While it’s natural to think about physically preparing for a natural disaster, it's equally important to mentally prepare. By taking steps to prepare mentally and emotionally for unexpected events, you can reduce anxiety and stress. When we're mentally prepared, we're better equipped to handle challenging situations and feel less overwhelmed.

Here are some tips for being mentally prepared for natural disasters:

  • Prioritise keeping routines. Try to keep your life as normal as possible by establishing a daily routine, getting enough sleep, eating, socialising and exercising.
  • Establish daily mindfulness or relaxation techniques to reduce stress and anxiety. You can also try listening to calming playlists.
  • Create backups of important photos and memories to reduce the chances of losing them. You can even create a memory box.
  • Build a strong social support system by connecting with friends and family. If you can’t meet them in person, try organising a phone or video call.
  • Create an emergency self-care box you can access when you’re feeling anxious.
  • Talk to kids about the dangers in a calm and explanatory tone, reassuring them that things will be ok
  • Prepare yourself for natural disasters to reduce anxiety, stress and panic if a natural disaster occurs
  • Consider seeking professional mental health support, especially if you have lived through a prior natural disaster and/or have a history of anxiety or trauma.
  • Educate yourself about the psychological impact of disasters and how to recognise signs of distress in yourself and others.

Tips to help you manage emotionally after a natural disaster

Reactions to a traumatic event are often more intense in the first weeks following the event. These reactions usually ease over time, although you may experience some feelings for a longer period.

Here are some practical tips for managing the stress of natural disasters:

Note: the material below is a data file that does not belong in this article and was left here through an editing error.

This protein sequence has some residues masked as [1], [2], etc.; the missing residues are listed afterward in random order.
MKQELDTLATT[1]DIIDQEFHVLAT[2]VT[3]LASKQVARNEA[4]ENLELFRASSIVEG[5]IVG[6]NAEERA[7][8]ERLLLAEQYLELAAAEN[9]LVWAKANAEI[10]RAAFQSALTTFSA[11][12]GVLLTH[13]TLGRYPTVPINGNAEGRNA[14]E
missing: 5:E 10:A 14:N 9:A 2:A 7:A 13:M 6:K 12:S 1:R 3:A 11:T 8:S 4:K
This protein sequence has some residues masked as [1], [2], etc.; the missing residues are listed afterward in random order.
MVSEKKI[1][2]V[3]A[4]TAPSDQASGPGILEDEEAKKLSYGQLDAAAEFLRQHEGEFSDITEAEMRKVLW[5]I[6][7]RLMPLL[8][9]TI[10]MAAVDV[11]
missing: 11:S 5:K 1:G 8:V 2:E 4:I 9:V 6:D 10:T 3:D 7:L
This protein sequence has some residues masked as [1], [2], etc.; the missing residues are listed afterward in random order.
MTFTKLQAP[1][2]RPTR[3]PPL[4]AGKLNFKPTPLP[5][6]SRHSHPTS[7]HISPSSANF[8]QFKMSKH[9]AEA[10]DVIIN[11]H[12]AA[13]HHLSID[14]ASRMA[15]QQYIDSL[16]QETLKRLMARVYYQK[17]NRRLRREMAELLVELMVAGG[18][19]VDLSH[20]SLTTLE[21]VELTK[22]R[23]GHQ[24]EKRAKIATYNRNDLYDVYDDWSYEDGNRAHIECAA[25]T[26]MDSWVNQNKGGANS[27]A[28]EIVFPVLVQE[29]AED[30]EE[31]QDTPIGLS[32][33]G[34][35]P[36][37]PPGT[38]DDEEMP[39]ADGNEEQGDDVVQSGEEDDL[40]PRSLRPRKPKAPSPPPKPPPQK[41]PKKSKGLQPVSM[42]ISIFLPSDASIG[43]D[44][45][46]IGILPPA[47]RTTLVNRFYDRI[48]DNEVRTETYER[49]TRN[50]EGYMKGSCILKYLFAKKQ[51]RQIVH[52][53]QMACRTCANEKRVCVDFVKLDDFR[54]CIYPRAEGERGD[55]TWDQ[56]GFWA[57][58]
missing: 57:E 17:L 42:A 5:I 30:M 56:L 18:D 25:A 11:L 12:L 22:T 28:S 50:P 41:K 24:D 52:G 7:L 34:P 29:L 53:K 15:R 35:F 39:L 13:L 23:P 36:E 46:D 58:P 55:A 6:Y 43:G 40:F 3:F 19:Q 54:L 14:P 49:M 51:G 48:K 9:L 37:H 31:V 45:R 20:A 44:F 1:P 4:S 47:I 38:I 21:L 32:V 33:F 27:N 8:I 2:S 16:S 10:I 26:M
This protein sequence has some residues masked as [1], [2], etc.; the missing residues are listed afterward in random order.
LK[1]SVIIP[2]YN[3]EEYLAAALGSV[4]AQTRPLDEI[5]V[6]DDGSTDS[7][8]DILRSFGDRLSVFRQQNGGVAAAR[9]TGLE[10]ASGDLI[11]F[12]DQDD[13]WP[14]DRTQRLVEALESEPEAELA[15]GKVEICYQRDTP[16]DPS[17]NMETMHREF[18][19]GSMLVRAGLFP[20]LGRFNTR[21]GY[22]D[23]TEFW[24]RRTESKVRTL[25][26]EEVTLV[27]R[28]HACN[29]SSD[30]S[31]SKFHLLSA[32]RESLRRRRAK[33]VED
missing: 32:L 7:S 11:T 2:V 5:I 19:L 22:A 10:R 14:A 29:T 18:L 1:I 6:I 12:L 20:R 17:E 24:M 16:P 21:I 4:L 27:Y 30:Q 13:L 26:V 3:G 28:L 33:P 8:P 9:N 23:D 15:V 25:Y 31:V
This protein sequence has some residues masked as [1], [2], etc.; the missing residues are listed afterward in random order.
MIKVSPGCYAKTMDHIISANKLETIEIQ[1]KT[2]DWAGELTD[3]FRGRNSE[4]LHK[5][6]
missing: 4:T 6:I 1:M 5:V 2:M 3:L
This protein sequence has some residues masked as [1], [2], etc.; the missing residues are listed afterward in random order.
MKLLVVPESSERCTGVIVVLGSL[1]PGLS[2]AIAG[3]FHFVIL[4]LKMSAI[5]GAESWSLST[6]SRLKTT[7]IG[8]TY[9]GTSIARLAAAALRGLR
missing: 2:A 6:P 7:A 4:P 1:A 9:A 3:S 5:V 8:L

• In the short-term
    • Acknowledge your emotions and be kind to yourself. It’s normal to feel a wide range of emotions such as fear, grief, anxiety, anger, helplessness and regret.
    • Reach out to friends and family for support and talk openly about your experiences and emotions. Create a safe space where you can express your feelings without judgement.
    • Consider joining local support groups and seek guidance from mental health professionals who specialise in trauma and disaster recovery
    • Practice self-compassion. Healing from a traumatic event takes time and the process is different for everyone.
    • Establish a daily routine to regain a sense of normalcy and control. Prioritise sleep and healthy eating habits to support your overall wellbeing. If this is not possible, think of little things you can do to care for yourself. For example, remind yourself to eat, hydrate during recovery efforts, or have a nap where possible.
    • Avoid drinking alcohol or using substances as a coping mechanism as they can make you feel even more distressed
    • If possible, work on achieving a sense of closure about any unresolved issues related to the disaster.
  • In the long-term

Support Services

If you have experienced a natural disaster, there is help available. Below you can find support services you can go to for information and support:

Online resources

National Support Services

You can call Lifeline's Bushfire Recovery support line on 13 43 57 or text 0477 13 11 14.